In fact it took until 18:20 for the traffic tailback to clear sufficiently, after which I was able to join the back of the exiting queue. It still took around 10 minutes to cross the back straight and reach the main road, where I turned right having squeezed through a gap in a queue of stationary traffic heading up Castle Street. I negotiated a roundabout and then had to stop briefly for a guy traversing the zebra crossing just prior to the viaduct. Shortly afterwards I arrived at a set of traffic lights just prior to entering the one-way system; thus I turned left and followed the road around into Dolday and subsequently Deansway, passing the College once more. I was delayed briefly in a queue of traffic whilst negotiating Cathedral Plaza.
There were two further traffic light junctions to pass through before the start of the hill leading out of Worcester. There was a short hold-up on the hill, when vehicles heading uphill encountered a stationary vehicle parked to our side of the road; we had to wait for the traffic to clear in the opposite direction so that we could manoeuvre around it. There’s a large roundabout at the top of the hill, before entering a dual carriageway and passing beneath a pedestrian bridge crossing.
Having reached the next roundabout I turned left, to continue along another dual carriageway. At the following roundabout a right turn took me back across a bridge over the M5 and past Spetchley Park, passing under the wrought iron bridge and over a narrow railway bridge before reaching yet another roundabout. As I wished to return via the Cotswolds, I turned right to head down the A44 towards Evesham. Shortly after Pinvin I turned left at a roundabout and followed the road through a multitude of further roundabouts as the route skirted the Avon Valley.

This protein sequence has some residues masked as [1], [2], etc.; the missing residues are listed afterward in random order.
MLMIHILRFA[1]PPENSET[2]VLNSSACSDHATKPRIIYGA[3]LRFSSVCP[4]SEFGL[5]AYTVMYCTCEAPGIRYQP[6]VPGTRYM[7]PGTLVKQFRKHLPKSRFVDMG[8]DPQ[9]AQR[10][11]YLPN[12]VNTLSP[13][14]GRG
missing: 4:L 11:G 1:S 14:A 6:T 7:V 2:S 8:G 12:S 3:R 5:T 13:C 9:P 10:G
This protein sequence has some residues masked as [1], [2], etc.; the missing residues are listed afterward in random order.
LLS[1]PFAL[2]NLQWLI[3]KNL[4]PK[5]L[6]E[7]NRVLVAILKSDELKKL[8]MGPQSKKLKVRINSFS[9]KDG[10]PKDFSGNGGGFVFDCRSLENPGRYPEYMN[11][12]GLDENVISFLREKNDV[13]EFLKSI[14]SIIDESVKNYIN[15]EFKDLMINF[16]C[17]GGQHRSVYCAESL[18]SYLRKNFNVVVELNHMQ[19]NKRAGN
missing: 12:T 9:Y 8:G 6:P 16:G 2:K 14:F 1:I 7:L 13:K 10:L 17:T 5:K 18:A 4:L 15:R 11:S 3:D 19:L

The A44 joins the A46 to bypass to the east of Evesham; there were currently road-works on this stretch of the journey. The A44 recommences at the point I turned left to head towards Broadway, again bypassing the town before heading up the steep Cotswolds escarpment, with the Broadway tower situated to the right of the road and visible for miles prior to the climb. I was concerned to be stuck behind a small lorry as the incline began but, in the event, the driver actually pulled away from me! The hill sports the unglamorous name of ‘Fish Hill’! I’ve never actually driven down the hill, and it probably isn’t much fun; I’ve descended Edge Hill on the A422 a number of times and I’m not particularly keen on that!
The A424 to Stow-on-the-Wold bears off to the right shortly before Bourton-on-the-Hill, the latter village with its 30 mph speed limit; the aforementioned lorry turned into a road on the right within the village. I’d soon reached Moreton-in-Marsh; there’s a caravan park to the left of the road on the approach to the town. I turned left at the T-junction on the High Street, then right shortly afterwards in order to remain on the A44; the road passes over the Paddington to Hereford railway line. Many new houses have been built on the eastern outskirts of the town.
It was not long before I encountered the A436 Stow-on-the-Wold road, which is even more familiar territory to me. The next town was Chipping Norton, with the familiar chimney of the Bliss tweed mill nestling in the valley below. There were a number of cows in the field to the left of the road as I began the climb up the hill to the High Street. The road bears left through this thoroughfare, at the end of which is a mini-roundabout. I always cheat and follow the ‘local traffic only’ London Road short-cut route, rather than the longer Banbury Road one; apart from once that is!